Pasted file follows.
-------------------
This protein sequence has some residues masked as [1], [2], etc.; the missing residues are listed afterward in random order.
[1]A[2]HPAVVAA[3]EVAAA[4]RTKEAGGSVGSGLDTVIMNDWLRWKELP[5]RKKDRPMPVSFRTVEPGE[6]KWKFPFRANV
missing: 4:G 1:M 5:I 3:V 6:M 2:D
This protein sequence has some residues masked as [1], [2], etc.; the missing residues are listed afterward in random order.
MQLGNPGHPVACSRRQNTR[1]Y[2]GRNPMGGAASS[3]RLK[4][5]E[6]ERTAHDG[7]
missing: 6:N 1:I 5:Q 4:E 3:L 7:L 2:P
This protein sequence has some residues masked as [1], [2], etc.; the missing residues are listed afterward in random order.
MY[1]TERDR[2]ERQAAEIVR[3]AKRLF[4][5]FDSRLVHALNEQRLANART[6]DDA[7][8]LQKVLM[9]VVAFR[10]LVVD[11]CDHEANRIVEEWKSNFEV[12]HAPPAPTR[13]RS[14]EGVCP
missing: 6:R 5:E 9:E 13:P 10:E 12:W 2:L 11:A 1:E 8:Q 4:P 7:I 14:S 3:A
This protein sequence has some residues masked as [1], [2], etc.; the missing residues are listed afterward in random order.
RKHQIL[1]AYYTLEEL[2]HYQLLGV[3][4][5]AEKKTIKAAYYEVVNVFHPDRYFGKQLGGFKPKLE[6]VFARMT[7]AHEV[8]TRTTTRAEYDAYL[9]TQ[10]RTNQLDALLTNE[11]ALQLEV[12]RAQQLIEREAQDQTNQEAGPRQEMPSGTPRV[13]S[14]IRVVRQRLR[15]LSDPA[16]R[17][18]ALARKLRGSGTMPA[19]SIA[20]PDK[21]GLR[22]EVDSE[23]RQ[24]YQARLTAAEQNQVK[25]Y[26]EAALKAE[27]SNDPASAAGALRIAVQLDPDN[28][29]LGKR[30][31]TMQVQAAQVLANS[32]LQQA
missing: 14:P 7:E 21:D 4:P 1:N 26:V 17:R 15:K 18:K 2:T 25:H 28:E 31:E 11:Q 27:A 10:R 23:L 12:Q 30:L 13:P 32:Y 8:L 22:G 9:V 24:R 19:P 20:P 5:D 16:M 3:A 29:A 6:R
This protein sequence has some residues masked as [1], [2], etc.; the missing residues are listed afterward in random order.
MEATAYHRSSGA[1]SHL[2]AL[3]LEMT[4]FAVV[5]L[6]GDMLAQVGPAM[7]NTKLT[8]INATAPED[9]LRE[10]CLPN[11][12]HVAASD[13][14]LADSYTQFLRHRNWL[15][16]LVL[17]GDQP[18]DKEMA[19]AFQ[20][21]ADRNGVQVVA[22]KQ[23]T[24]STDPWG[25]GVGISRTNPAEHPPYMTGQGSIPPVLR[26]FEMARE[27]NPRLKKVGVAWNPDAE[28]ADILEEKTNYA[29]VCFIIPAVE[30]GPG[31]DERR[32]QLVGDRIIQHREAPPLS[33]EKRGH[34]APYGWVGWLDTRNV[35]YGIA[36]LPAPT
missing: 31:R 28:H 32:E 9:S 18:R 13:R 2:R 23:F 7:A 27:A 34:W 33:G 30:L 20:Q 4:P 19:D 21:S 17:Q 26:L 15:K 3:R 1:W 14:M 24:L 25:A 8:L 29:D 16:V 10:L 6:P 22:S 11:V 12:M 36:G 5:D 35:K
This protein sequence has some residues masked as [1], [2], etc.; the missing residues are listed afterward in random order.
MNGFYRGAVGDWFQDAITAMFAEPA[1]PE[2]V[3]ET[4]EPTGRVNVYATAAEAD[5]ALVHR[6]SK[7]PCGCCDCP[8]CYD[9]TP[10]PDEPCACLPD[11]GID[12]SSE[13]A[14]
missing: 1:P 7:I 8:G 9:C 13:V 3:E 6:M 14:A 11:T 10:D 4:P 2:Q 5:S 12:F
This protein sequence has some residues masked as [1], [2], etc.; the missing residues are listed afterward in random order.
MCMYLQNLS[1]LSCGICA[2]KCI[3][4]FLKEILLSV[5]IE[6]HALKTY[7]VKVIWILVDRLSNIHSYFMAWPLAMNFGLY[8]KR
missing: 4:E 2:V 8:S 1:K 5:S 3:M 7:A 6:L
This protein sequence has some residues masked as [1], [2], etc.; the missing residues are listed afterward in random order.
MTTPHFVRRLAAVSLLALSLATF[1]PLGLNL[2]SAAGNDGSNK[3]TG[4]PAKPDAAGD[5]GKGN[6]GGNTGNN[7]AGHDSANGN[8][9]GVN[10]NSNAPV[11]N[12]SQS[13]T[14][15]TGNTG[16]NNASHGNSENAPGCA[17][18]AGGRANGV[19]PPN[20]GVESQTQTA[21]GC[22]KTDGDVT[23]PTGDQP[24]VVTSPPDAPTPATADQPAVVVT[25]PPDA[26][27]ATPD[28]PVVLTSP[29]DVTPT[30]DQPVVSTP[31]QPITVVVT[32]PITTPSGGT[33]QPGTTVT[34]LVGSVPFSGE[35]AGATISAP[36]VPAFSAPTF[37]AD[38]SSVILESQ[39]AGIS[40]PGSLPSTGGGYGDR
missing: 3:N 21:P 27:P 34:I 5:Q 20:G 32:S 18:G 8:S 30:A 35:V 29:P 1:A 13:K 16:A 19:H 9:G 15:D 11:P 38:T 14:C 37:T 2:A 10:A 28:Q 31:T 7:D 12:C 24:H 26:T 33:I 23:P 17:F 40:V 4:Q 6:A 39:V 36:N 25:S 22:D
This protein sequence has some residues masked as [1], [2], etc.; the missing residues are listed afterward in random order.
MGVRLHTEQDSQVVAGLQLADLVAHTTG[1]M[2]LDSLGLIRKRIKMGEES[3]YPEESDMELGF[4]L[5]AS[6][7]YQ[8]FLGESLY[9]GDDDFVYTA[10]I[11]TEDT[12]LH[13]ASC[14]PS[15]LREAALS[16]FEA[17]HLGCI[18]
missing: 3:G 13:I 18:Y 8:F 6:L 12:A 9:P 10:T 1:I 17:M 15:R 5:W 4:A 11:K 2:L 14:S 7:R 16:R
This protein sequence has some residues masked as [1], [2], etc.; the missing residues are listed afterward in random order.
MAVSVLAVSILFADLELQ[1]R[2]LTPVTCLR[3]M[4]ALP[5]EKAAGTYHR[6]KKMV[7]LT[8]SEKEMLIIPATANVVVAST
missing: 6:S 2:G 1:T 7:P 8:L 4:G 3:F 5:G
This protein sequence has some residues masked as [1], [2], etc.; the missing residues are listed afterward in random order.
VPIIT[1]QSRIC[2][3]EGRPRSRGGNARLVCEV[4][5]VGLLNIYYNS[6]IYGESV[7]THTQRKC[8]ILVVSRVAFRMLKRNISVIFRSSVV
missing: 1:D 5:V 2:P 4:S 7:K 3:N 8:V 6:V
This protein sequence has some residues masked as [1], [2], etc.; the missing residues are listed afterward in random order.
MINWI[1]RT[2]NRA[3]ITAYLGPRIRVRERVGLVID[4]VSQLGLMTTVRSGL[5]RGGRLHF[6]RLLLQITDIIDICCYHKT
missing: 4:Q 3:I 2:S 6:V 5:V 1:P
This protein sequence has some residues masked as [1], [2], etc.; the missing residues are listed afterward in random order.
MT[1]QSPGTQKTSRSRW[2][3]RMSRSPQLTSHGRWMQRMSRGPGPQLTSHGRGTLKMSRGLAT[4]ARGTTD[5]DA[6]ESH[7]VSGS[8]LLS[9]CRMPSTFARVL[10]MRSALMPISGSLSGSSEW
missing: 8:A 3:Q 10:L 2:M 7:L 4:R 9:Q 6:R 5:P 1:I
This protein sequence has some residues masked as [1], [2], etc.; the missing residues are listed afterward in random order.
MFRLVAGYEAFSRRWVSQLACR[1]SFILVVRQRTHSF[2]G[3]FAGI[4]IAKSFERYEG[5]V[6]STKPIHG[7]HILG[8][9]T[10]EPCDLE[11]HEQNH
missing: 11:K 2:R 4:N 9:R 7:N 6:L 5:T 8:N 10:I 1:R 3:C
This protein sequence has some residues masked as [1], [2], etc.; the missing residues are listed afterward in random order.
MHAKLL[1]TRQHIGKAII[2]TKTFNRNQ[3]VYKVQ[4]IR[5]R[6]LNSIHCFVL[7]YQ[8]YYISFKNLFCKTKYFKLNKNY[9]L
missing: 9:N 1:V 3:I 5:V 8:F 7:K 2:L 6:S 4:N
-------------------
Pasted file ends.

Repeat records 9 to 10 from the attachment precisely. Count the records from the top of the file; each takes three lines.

This protein sequence has some residues masked as [1], [2], etc.; the missing residues are listed afterward in random order.
MGVRLHTEQDSQVVAGLQLADLVAHTTG[1]M[2]LDSLGLIRKRIKMGEES[3]YPEESDMELGF[4]L[5]AS[6][7]YQ[8]FLGESLY[9]GDDDFVYTA[10]I[11]TEDT[12]LH[13]ASC[14]PS[15]LREAALS[16]FEA[17]HLGCI[18]
missing: 3:G 13:I 18:Y 8:F 6:L 12:A 9:P 10:T 1:I 17:M 15:R 5:W 4:A 11:K 2:L 14:S 7:R 16:R
This protein sequence has some residues masked as [1], [2], etc.; the missing residues are listed afterward in random order.
MAVSVLAVSILFADLELQ[1]R[2]LTPVTCLR[3]M[4]ALP[5]EKAAGTYHR[6]KKMV[7]LT[8]SEKEMLIIPATANVVVAST
missing: 6:S 2:G 1:T 7:P 8:L 4:G 3:F 5:G